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Pulmonary sarcoidosis: alterations in bronchoalveolar lymphocytes and T cell subsets.
  1. A P Greening,
  2. P Nunn,
  3. N Dobson,
  4. M Rudolf,
  5. A D Rees

    Abstract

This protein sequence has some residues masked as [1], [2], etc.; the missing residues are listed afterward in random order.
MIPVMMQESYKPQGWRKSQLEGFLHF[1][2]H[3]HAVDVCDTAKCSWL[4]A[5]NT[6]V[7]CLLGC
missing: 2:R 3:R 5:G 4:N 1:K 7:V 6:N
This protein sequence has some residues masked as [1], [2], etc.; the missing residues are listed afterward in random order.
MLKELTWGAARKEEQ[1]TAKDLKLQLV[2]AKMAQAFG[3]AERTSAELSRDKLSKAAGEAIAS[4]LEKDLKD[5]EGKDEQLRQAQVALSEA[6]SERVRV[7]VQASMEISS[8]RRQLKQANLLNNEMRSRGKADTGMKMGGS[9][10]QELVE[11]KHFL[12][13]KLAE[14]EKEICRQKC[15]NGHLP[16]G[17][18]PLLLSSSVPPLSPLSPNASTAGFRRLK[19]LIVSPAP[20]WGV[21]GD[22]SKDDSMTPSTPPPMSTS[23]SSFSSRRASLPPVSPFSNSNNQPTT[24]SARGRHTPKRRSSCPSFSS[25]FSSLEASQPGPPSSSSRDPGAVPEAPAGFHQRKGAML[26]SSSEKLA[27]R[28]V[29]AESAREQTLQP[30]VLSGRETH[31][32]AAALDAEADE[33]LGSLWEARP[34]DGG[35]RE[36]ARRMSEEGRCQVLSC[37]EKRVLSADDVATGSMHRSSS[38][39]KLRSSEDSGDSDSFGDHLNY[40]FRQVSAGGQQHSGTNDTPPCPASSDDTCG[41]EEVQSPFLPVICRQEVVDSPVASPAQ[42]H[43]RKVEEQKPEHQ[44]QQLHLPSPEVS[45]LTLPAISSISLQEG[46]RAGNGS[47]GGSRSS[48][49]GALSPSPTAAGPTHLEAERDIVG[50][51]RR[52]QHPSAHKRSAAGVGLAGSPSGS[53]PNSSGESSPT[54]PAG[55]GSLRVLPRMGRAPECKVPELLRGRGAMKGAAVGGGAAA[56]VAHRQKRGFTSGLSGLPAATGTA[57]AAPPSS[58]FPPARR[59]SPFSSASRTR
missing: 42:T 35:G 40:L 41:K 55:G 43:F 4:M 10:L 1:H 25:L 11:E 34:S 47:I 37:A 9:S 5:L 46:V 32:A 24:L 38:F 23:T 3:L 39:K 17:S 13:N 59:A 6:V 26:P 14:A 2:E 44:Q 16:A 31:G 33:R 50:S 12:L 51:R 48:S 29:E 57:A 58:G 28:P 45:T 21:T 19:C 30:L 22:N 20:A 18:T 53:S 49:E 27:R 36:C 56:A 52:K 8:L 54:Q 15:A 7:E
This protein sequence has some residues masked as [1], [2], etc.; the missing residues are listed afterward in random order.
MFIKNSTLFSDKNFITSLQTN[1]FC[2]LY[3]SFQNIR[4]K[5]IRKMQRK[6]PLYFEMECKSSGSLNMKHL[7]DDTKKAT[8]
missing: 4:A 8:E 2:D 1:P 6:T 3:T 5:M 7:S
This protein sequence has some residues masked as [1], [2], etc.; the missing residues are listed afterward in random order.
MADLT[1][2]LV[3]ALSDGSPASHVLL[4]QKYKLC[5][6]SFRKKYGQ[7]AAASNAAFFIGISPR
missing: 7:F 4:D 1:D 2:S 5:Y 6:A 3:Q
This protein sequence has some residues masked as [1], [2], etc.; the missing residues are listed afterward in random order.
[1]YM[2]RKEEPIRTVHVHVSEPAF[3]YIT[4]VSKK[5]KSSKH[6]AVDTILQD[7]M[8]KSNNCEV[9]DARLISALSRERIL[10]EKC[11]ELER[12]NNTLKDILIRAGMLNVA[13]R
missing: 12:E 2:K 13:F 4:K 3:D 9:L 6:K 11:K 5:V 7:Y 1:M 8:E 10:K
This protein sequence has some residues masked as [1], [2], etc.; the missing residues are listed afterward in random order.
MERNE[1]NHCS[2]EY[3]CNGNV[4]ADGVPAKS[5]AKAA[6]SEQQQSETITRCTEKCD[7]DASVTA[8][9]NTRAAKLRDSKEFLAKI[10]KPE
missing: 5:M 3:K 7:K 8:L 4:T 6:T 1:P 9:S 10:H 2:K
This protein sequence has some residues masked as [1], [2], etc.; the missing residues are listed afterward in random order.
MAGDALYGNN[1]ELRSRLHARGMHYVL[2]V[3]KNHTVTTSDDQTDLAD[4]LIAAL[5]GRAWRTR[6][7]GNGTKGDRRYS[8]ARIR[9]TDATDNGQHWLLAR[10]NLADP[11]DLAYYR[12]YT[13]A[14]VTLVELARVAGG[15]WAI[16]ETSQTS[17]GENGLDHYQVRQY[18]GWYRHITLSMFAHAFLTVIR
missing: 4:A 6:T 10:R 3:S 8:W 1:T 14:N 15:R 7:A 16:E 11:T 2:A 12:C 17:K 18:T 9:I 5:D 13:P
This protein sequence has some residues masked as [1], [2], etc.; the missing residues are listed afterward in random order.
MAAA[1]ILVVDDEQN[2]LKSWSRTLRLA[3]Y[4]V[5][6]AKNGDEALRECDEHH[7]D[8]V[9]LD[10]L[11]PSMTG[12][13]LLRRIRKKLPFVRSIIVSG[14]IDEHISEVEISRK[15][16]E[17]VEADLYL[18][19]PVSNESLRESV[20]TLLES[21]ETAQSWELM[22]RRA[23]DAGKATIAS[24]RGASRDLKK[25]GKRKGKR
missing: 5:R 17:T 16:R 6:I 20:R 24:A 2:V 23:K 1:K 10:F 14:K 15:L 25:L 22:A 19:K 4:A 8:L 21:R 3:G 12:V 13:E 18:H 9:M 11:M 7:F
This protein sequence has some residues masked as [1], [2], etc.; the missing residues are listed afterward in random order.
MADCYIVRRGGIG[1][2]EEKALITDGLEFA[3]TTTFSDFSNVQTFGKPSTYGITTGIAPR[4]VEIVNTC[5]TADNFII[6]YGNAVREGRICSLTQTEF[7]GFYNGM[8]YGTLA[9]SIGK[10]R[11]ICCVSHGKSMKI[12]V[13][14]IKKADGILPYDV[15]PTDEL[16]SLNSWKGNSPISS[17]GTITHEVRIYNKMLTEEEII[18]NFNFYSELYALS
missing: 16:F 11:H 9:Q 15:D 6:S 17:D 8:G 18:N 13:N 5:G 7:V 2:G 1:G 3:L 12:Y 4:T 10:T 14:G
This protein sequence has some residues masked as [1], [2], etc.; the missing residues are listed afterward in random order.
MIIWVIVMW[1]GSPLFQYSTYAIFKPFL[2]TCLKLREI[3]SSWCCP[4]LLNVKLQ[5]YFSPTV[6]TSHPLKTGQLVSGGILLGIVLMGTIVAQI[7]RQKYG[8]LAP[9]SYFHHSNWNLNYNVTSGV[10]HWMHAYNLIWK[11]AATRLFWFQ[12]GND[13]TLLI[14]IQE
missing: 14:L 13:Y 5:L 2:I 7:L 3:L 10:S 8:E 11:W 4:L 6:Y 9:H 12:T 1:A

Peripheral blood and bronchoalveolar lavage lymphocyte subpopulations have been evaluated in 14 patients with pulmonary sarcoidosis and eight normal subjects, monoclonal antibodies of the leu series being used. No significant alterations of T lymphocyte subpopulations were found in the peripheral blood of sarcoidosis patients. There was, however, a significantly greater proportion of T suppressor-cytotoxic cells (36.0 (SD 17.6%] in the bronchoalveolar lavage fluid of patients than of normal subjects (15% (5.6%); p less than 0.01), but a decrease in the proportion of T helper-inducer cells (51.1% (18%) v 79.3% (9%). These changes correlated with the duration of the disease but not with other clinical, radiological, physiological, or biochemical criteria. Patients were followed up for six to 20 months and five patients had a repeat bronchoalveolar lavage and lymphocyte subpopulation evaluation after three to 14 months. The initial pulmonary T lymphocyte subset proportions were not predictive of clinical, physiological, or radiological alterations during follow up. There was also no consistent pattern in the relationship between change in T subset proportions and change in clinical physiological, and radiological features in the five patients having a repeat lavage. Lymphocyte surface marker studies may indicate immunopathogenetic mechanisms in sarcoidosis but do not appear to be good predictors of clinical outcome.

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